Ocean Surface Temperatures Reach Record High
The global ocean surface temperature reached 21.1°C (approximately 70°F) in early April, the highest recorded ocean surface temperature since records began. The recorded high beat the previous highest ocean surface temperature of 21.0°C, recorded in 2016.
The daily Sea Surface Temperature hit 21.1°C on April 1 and remained there through April 6, as recorded by the Climate Reanalyzer, a tool from the University of Maine’s Climate Change Institute.
“The current trajectory looks like it’s headed off the charts, smashing previous records,” Matthew England, a climate scientist at the University of New South Wales, told The Guardian.
While the previous few years, under La Niña conditions, saw slightly cooler sea surface temperatures, experts are now seeing heat rising up to the ocean surface. Global warming can further contribute to rising ocean temperatures, and globally, we are seeing an average of 0.32° F (0.18° C) warming per decade.
The record ocean surface temperatures could foreshadow El Niño conditions later in 2023. With these patterns, we could see more flooding around the Gulf Coast in the U.S. and in the southeastern part of the country. Warming ocean surface temperatures can also alter food webs and marine ecosystems.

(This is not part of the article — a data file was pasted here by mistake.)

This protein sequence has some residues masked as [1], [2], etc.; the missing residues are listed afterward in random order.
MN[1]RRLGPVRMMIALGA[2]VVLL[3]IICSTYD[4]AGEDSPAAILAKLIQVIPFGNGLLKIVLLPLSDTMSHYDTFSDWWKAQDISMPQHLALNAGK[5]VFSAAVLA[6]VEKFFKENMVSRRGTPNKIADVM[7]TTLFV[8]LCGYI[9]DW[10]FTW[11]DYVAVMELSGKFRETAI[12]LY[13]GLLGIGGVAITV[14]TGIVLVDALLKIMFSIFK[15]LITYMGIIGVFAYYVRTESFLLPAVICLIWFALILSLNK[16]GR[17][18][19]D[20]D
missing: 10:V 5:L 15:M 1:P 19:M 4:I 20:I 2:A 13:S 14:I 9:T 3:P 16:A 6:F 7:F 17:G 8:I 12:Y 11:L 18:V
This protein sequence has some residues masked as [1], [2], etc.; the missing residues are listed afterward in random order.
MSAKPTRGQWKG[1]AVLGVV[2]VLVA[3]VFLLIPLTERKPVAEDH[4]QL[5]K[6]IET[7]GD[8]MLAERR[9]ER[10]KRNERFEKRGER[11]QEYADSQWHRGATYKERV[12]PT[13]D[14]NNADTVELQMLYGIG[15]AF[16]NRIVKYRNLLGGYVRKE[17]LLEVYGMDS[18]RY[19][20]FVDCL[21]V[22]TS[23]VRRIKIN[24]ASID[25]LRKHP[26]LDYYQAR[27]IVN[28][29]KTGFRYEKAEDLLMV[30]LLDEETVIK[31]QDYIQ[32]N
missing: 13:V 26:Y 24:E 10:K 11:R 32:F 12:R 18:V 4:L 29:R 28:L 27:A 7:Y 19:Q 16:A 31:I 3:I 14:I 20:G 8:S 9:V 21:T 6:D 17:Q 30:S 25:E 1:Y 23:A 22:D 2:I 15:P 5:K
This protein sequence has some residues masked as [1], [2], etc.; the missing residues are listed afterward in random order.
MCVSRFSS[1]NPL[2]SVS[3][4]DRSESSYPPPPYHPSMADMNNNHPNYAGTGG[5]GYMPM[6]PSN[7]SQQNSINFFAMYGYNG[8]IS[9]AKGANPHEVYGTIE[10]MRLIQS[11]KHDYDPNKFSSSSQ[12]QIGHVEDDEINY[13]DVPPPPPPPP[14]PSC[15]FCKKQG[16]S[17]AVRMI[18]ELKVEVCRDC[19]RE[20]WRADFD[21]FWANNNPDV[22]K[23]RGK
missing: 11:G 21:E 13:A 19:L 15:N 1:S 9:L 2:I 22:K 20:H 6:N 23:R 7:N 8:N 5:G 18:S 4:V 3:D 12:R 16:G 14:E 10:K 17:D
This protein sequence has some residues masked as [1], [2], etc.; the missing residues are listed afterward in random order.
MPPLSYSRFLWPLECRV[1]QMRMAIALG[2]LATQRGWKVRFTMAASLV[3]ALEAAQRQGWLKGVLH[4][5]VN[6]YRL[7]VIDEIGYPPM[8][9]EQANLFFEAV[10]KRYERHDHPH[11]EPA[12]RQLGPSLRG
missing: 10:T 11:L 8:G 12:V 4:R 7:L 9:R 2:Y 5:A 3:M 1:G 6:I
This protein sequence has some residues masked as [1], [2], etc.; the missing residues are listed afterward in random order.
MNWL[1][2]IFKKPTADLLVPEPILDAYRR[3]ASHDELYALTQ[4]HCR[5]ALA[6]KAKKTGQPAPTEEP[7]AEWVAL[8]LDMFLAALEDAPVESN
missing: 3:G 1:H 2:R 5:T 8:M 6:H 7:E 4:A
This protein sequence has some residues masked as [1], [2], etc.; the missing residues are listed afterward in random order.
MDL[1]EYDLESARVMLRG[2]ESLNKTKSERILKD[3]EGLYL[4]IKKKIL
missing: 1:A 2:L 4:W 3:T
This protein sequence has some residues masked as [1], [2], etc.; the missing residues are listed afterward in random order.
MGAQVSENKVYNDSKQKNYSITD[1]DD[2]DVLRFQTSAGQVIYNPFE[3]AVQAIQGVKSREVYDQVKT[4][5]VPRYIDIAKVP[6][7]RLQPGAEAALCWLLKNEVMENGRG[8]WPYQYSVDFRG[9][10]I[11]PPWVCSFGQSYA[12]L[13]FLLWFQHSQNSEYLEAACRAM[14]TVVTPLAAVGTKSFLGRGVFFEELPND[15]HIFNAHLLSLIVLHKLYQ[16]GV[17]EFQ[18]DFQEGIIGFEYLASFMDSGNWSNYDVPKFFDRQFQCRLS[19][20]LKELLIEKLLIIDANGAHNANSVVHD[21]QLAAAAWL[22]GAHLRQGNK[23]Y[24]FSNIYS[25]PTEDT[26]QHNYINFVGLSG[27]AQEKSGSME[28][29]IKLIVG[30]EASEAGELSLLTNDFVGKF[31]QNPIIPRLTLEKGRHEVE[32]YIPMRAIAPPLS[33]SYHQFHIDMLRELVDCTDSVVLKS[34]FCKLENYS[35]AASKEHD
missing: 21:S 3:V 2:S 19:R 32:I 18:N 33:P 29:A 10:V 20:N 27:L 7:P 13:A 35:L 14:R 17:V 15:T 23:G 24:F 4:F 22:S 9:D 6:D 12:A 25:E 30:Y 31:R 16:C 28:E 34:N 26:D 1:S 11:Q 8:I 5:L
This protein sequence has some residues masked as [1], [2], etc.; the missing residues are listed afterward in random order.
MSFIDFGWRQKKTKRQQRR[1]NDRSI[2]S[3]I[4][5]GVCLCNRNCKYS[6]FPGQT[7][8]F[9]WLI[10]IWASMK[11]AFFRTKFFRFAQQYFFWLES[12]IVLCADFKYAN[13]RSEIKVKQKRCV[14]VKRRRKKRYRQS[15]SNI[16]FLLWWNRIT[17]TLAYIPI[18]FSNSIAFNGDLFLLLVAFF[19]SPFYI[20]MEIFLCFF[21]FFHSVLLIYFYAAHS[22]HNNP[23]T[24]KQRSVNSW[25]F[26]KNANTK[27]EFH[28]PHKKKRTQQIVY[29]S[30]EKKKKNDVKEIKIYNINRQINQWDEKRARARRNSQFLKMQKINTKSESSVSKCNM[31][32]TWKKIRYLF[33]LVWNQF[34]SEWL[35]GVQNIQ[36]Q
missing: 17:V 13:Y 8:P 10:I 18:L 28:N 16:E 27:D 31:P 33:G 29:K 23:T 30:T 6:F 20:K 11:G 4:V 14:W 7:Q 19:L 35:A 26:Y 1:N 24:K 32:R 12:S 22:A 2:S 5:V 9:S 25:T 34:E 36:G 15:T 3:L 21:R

In 2016, when the previous highest sea surface temperature was recorded, El Niño was occurring. This phenomenon typically happens when global temperatures are higher, and as The Washington Post reported, last month had a global average temperature about 0.92°F higher than the normal temperature recorded for 1991 to 2020.
With La Niña, the impacts of greenhouse gas emissions and global warming are often subdued, making surface temperatures cooler.
“The recent ‘triple dip’ La Niña has come to an end. This prolonged period of cold was tamping down global mean surface temperatures despite the rise of greenhouse gases in the atmosphere,” said Mike McPhaden, a senior research scientist at the National Oceanic and Atmospheric Administration, as reported by The Guardian. “Now that it’s over, we are likely seeing the climate change signal coming through loud and clear.”
Warmer ocean surface temperatures may also mean more marine heatwaves, and the conditions leading to ocean warming may also lead to increasing temperatures on land. Researchers are already recording an unusually high amount of extreme marine heatwaves occurring at once. Rising temperatures and increasing heatwaves can lead to several negative consequences, from melting ice and increasing sea level rise to more severe storms and risks to marine life, including coral bleaching events.